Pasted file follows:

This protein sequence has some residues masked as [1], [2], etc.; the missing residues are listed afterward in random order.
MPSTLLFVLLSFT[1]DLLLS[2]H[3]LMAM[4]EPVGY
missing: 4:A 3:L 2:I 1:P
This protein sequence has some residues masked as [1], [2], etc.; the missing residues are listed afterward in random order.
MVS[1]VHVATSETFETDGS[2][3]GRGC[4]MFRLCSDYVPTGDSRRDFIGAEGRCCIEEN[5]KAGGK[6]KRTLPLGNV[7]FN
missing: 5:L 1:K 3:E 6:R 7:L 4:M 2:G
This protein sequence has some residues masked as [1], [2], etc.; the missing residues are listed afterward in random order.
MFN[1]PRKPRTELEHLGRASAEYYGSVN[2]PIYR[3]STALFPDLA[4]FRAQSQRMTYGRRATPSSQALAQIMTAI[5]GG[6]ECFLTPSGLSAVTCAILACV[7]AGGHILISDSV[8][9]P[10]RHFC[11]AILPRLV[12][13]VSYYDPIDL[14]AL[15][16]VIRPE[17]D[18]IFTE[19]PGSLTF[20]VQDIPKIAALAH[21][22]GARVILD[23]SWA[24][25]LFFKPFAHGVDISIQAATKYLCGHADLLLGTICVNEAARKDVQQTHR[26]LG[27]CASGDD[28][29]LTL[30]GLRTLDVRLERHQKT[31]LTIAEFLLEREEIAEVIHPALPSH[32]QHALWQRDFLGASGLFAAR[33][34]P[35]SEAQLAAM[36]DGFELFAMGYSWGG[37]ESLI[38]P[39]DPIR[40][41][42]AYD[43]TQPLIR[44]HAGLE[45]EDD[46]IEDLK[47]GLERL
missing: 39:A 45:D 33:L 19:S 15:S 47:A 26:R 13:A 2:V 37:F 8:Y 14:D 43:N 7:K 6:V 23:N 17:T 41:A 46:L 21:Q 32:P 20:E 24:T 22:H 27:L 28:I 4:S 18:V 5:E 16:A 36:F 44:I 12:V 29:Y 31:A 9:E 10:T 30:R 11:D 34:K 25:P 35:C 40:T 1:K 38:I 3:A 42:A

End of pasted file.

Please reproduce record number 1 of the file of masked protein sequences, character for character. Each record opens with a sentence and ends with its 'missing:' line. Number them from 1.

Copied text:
This protein sequence has some residues masked as [1], [2], etc.; the missing residues are listed afterward in random order.
MPSTLLFVLLSFT[1]DLLLS[2]H[3]LMAM[4]EPVGY
missing: 4:A 3:L 2:I 1:P